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Finally, a beer review

 

sparko

Good art is evocative. It jumps on the individual and transports them elsewhere. Gee, even bad art can have you skipping across the planet.

Can beer be art too? Of course. It functions like a frothy time machine. Or something like this.

One afternoon I went on a little holiday, while sitting on our modest patio. Here’s my travel diary courtesy of the following fun refreshments.

Chang

On Boxing Day 2005 we arrived in Bangkok from London. Having survived part or whole of three shadowy English winters meant the Thai heat was monstrous. Like the black monolith in Kubrick’s 2001, it governs the landscape (and the moonscape).

Late morning, we took a boat along the Chao Phraya river, pausing at various Buddhist sites, and marvelling at the coconuts, bobbling in the brown water. When thirst conquered tourism we moored at a floating restaurant for a drink, and such was the hotness and absurd humidity that we demolished a squadron of large Chang bottles.

It’s a pale lager with a straw hue, and while it’s not bursting with personality and stories, it’s crisp and refreshing in a functional way, like an old Casio calculator. It’ll never MC your best mate’s wedding.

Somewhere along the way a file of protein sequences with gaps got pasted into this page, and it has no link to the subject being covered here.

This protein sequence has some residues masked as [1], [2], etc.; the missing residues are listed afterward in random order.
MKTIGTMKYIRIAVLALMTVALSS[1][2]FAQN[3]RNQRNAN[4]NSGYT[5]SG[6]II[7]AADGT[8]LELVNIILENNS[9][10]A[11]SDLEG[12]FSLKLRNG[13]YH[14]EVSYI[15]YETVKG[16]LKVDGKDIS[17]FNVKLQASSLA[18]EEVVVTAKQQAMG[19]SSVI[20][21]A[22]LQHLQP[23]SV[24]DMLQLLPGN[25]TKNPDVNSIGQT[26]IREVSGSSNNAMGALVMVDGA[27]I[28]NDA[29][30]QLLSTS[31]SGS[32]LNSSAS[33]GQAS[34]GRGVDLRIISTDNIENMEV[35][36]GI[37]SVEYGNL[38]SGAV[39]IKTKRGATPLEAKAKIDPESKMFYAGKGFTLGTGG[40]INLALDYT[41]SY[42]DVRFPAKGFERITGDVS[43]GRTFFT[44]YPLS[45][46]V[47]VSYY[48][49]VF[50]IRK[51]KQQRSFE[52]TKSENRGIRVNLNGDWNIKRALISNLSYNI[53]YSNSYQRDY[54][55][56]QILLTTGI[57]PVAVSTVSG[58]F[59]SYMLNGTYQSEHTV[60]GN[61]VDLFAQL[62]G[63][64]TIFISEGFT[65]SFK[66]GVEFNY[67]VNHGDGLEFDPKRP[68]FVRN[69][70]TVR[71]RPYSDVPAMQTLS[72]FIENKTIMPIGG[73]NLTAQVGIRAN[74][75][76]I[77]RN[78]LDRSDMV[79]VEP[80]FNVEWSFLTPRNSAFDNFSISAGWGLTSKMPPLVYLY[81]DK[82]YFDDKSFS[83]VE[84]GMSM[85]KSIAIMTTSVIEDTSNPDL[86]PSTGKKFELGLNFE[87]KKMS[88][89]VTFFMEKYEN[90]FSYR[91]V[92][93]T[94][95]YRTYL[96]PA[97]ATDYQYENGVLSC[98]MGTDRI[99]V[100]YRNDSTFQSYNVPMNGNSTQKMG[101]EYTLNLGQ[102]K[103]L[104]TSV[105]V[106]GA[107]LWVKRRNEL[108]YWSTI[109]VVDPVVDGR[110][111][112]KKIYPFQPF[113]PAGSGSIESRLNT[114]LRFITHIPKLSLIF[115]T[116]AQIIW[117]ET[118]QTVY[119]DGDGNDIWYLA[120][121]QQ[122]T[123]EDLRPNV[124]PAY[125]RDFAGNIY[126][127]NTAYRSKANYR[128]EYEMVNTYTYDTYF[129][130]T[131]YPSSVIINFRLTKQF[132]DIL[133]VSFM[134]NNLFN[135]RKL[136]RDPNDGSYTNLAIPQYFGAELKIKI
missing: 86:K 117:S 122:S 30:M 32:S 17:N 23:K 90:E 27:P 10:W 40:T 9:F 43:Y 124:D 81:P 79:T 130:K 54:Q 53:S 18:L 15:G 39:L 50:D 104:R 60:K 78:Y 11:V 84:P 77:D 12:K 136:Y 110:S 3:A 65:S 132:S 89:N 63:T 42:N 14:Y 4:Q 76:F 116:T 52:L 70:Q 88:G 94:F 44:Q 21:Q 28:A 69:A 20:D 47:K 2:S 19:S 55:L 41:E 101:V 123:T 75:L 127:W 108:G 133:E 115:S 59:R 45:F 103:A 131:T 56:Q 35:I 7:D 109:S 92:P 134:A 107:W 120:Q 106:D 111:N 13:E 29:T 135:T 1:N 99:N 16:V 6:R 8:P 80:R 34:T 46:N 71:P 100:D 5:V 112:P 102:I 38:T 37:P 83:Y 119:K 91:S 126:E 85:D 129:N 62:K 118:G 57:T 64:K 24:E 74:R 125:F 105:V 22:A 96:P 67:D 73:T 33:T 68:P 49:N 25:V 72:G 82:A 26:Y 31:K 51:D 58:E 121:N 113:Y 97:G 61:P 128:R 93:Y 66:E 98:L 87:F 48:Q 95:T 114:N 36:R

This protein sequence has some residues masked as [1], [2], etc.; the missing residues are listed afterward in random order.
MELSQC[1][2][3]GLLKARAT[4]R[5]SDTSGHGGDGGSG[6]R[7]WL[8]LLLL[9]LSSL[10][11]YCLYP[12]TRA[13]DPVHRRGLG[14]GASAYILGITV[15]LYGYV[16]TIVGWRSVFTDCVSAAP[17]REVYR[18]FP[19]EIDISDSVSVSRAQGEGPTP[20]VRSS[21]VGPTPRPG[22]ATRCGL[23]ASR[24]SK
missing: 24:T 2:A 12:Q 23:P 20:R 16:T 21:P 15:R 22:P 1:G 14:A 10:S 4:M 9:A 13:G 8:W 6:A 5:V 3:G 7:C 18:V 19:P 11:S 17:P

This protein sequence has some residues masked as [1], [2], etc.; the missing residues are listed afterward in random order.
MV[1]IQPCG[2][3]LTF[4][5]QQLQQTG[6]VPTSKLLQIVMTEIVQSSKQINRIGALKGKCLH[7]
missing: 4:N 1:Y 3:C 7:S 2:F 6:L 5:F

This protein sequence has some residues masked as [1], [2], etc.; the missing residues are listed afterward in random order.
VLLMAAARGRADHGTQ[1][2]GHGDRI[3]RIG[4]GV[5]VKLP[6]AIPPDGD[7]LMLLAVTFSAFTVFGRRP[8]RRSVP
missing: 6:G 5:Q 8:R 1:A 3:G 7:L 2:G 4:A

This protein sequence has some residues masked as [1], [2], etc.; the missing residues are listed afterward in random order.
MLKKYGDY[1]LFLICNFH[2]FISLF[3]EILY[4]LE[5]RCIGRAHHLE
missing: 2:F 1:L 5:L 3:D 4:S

Our session was brisk and energetic, and soon there was a phalanx of green bottles on the table, in silent evidence of our stern tropical application. De-camping to Singapore a few years later I learnt that a handful of tinkling ice cubes in a frosty beer glass is no gastronomic crime, in fact it’s medically necessary.

With the sun slipping into the Andaman Sea and your green chicken curry steaming on the Ko Lanta table, a Chang is gorgeously contextualised. Don’t forget. Chang means elephant.

Tsingtao Beer

Gee, we’re all now situated within an Asian century and like Roy and HG, I find it tremendously exciting. This pilsner was originally brewed under the mythical German Purity Laws in a joint Chinese/ Bavarian operation. These enigmatic ideals are now abandoned and rice is an ingredient, but it works in a happy, meaningless pre-season fixture fashion.

Like an episode of Have You Been Paying Attention? it’s fun and compelling at the time, but in the morning, you’ll recollect little of it. However, this is fine. Live a little and ignore the cultural import.